New Plastics Economy Global Commitment progress report launched
The Ellen MacArthur Foundation and the UN Environment Programme have published the first annual New Plastics Economy Global Commitment progress report. Presented at the Our Ocean Conference in Oslo, the report provides an unprecedented level of transparency on how almost 200 businesses and governments are reshaping the plastics system.
Highlights of the report include:
- Companies set out actions to eliminate problematic plastic packaging, and increase the use of recycled plastic in packaging by more than five-fold by 2025, equivalent to keeping 25 million barrels of oil in the ground every year
- Unilever, Mars, Incorporated, and PepsiCo announce significant reductions in virgin plastic use by 2025
- Analysis carried out for the report shows that on average around 60% of business signatories’ plastic packaging is reusable, recyclable or compostable today. Through the Global Commitment, they have committed to making this 100% by 2025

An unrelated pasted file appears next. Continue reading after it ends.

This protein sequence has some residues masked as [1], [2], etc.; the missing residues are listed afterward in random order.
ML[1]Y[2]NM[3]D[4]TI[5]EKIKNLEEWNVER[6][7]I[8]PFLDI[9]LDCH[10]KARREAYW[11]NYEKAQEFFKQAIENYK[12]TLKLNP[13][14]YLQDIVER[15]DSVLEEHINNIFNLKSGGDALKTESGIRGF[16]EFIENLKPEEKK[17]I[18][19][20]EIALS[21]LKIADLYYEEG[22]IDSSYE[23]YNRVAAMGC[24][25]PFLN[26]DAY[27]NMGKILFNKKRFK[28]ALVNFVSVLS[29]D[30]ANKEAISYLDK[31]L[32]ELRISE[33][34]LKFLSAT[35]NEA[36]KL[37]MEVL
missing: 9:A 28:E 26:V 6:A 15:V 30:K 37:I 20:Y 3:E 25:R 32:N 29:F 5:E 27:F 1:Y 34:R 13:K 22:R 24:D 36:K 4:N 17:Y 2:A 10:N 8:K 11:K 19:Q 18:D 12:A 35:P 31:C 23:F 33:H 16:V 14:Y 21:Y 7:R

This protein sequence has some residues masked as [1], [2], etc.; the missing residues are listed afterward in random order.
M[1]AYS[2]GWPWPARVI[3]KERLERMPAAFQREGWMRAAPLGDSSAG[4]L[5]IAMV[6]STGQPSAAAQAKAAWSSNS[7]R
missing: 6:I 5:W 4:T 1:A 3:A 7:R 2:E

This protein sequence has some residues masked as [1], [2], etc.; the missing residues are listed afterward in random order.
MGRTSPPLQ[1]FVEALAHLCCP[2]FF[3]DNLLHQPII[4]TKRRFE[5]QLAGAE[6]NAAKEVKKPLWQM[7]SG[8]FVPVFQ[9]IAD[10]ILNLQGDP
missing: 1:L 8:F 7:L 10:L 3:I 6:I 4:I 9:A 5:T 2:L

- Government signatories including France, Rwanda, the UK, and the cities of São Paulo (Brazil) and Austin (USA), are putting in place policy measures that include bans, public procurement, extended producer responsibility (EPR) schemes, fiscal measures, and incentives for research and development
- The Ellen MacArthur Foundation and the UN Environment Programme call for more businesses and governments to sign the commitment and continue to raise the ambition level.
This announcement is an important step in the Foundation’s mission to accelerate the transition towards a circular economy. Launched in 2018, the Global Commitment now includes over 400 signatories, which are aligned on a path to build a new plastics economy. Business signatories, including companies representing 20% of all plastic packaging produced globally, are working to eliminate the plastic we don't need, to innovate so that all plastic we do need is 100% reusable, recyclable, or compostable, and to circulate all the plastic we use.
To find out more please visit: www.newplasticseconomy.org